When I was a kid, my big sister and I were addicted to a show called “Out of This World”. The show revolved around a Evie, a young girl with an alien for an estranged father, who could freeze time simply by pressing her index fingers together. I don’t have to tell you that this is the type of concept that takes hold in the mind of an 8 year old and never lets go. I also don’t have to tell you that I spent countless hours in my room pressing my fingers together hoping that ‘maybe this time’ time would freeze for me.
As I’ve gotten older, obviously I’ve realized the fallacy of this idea. The idea that a race of aliens (the Antareuns, I believe) who are capable of freezing time could ever develop interstellar travel is ludicrous.
You see, interstellar travel would be a huge technological achievement, even for the race of extra-terrestrial swingers that existed in the show. An achievement so large, in fact, that it could have only been wrought by the constant pressure of deadlines. The problem, however, is that deadlines and time pressure would be meaningless to a race that could freeze time on a whim. Why march towards a ship date when you can just freeze time until it’s ready? What forces the tradeoff between delivery and functionality when you can simply freeze time until all of the functionality is done? You see, as technologically advanced as the Antareuns were they lacked one crucial piece of knowledge that we learned in software long ago: if you don’t have a deadline, you’ll never ship.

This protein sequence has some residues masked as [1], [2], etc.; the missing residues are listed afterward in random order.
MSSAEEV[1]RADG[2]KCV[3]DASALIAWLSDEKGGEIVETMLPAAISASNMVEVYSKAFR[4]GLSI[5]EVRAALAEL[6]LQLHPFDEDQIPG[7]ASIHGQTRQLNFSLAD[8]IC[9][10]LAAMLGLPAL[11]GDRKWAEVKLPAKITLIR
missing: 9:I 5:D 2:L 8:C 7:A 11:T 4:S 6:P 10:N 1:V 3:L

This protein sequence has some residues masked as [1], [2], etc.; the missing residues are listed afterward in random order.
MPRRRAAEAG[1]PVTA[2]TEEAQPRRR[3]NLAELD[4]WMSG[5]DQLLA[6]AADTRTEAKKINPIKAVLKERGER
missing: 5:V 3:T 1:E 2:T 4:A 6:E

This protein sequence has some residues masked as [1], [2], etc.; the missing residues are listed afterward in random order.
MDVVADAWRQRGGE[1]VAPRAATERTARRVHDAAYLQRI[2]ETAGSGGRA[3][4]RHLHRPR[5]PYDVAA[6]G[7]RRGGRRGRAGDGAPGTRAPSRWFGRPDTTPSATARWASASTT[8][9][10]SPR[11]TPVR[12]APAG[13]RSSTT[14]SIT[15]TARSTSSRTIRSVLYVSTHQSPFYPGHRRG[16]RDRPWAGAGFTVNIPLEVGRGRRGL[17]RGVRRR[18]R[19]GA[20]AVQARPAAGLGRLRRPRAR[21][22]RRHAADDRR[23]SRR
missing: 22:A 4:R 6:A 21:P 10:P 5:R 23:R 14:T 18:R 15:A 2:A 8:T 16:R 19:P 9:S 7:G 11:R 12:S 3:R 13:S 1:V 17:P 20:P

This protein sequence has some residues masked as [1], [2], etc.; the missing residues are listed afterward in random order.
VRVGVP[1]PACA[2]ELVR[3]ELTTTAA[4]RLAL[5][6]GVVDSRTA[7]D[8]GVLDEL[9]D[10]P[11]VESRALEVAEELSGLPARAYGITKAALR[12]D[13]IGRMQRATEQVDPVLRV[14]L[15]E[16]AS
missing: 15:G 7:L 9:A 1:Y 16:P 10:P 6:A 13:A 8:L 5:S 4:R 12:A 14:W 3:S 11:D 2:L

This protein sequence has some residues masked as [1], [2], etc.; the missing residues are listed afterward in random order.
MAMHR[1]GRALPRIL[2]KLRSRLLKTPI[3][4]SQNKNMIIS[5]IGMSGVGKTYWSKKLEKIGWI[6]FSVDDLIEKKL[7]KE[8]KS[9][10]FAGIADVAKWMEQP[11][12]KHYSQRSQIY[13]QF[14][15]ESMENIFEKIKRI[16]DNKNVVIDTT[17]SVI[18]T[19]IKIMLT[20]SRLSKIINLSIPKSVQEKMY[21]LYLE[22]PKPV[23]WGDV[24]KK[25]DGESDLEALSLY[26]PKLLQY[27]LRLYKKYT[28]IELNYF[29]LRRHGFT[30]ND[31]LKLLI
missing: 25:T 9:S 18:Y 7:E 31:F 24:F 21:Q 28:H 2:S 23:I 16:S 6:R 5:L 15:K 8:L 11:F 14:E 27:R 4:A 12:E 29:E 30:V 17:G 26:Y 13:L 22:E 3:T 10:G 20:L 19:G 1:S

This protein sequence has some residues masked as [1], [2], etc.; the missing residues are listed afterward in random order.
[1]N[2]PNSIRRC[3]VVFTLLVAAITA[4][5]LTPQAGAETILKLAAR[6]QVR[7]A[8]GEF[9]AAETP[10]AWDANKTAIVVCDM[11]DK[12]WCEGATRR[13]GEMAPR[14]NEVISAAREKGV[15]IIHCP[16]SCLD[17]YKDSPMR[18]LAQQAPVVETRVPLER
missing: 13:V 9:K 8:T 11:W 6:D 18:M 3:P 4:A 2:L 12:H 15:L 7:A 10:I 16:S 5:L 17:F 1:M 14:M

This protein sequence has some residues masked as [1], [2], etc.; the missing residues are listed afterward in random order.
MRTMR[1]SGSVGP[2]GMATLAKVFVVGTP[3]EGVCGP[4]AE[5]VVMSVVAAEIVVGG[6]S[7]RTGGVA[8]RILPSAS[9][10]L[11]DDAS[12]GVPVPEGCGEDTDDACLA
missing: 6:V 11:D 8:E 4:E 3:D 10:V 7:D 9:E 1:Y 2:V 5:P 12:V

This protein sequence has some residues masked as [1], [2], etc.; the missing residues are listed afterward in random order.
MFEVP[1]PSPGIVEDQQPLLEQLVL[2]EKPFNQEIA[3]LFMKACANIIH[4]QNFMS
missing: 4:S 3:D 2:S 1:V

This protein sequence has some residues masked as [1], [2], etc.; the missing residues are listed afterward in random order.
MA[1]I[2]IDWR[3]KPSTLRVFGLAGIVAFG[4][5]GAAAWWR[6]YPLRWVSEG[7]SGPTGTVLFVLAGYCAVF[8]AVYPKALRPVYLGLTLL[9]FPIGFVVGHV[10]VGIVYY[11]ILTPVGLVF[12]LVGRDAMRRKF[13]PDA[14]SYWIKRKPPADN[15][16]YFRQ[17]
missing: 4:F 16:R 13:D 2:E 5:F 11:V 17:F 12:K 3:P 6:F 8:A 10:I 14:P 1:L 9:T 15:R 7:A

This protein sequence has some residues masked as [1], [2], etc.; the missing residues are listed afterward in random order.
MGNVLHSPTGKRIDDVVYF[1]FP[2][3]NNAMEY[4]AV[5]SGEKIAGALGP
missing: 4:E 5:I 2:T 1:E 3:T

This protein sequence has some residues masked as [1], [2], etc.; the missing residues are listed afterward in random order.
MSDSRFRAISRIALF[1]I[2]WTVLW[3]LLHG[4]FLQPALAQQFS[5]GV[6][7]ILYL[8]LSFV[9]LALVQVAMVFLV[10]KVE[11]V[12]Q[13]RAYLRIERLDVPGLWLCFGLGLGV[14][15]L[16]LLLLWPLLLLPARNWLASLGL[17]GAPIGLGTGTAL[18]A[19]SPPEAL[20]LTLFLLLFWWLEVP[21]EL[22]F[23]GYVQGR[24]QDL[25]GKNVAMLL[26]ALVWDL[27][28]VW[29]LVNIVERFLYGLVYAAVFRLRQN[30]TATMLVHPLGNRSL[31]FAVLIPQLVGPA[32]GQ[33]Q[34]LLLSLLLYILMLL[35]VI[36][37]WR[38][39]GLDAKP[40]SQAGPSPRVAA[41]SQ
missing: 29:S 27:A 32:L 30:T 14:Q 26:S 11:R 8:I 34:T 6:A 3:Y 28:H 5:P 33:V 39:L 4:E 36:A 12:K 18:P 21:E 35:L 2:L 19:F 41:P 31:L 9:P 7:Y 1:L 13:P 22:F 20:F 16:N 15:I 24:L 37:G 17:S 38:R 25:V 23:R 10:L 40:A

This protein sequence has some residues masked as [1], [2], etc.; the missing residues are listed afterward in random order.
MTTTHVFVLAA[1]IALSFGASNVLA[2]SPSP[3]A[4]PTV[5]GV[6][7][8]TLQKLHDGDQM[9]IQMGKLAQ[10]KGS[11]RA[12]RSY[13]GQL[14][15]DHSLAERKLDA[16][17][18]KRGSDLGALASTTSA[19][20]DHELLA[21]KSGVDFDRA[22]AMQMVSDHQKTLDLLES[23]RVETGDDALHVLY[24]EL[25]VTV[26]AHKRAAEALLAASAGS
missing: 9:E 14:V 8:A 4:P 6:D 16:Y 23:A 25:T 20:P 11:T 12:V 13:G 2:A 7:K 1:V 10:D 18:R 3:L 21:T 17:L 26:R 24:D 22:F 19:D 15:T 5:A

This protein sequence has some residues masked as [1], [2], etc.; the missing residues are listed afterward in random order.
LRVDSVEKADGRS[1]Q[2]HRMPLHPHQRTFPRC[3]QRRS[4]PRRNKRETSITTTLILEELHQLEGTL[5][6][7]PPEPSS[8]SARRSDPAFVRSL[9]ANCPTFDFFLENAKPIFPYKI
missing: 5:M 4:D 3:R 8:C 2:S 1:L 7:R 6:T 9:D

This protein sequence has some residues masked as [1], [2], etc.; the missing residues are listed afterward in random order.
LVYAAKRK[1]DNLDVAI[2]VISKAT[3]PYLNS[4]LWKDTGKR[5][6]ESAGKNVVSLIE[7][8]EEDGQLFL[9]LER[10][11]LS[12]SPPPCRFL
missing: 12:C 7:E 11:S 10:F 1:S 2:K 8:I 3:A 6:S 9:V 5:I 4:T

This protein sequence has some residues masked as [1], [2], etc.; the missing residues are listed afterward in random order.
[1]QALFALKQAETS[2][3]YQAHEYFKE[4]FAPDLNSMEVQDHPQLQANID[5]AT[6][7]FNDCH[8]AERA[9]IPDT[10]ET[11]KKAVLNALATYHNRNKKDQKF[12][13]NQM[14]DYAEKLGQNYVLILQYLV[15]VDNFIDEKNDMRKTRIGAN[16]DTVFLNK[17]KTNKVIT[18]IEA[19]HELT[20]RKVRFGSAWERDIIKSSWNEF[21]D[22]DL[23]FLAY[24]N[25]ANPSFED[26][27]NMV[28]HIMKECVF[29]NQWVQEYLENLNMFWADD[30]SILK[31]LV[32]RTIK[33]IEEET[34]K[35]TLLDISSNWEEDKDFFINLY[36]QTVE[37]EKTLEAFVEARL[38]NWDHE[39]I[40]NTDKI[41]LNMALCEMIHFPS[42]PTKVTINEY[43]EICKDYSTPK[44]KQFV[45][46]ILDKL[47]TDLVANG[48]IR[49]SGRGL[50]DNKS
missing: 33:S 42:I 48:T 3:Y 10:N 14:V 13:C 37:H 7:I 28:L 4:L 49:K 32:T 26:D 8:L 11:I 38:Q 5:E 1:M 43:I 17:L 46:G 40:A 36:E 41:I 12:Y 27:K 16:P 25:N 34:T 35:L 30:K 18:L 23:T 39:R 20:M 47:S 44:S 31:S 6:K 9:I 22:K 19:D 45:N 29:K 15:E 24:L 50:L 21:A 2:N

Without the pressure of a hard deadline features will creep, schedules will slip and a released product yours will never be. Part of the reasoning behind this comes back to an idea known as Parkinson’s Law. Parkinson’s Law succinctly states: Work expands so as to fill the time available for its completion. What this means in a nutshell is that regardless of the true time required for a task, however much time you schedule for the task is how long that task will take. Do you have a 1 week feature on the schedule for 2 weeks? Then that feature will take 2 weeks. How about that 30 minute meeting scheduled for 1 hour? Congratulations, you just bought yourself a 1 hour meeting. Like water, any task will invariably expand to fill the time allotted for it.
So what happens when you have a task without a deadline? Then that task has an infinite amount of time allotted for it, and thus, that task will never be completed. If you want to ship your product then you have to set a deadline. No, your product won’t be done at arrival of your deadline. It won’t have all of the bells and whistles you so desperately believe that your customers need and it won’t have that last 0.999% of polish that it would be unthinkable to release without. However, guess what: your competitor’s product won’t be done yet either but it’ll already be in the market. And if their product is all your customers are going to see, then all of the polish in the world won’t save you.
Want to see more about how to make textbook agile work on real teams? Check out my course, Agile in the Real World, for tips and techniques for making agile really work in your organization.
Don’t have a Pluralsight membership yet? Try the entire Pluralsight course catalog free for 10 days here.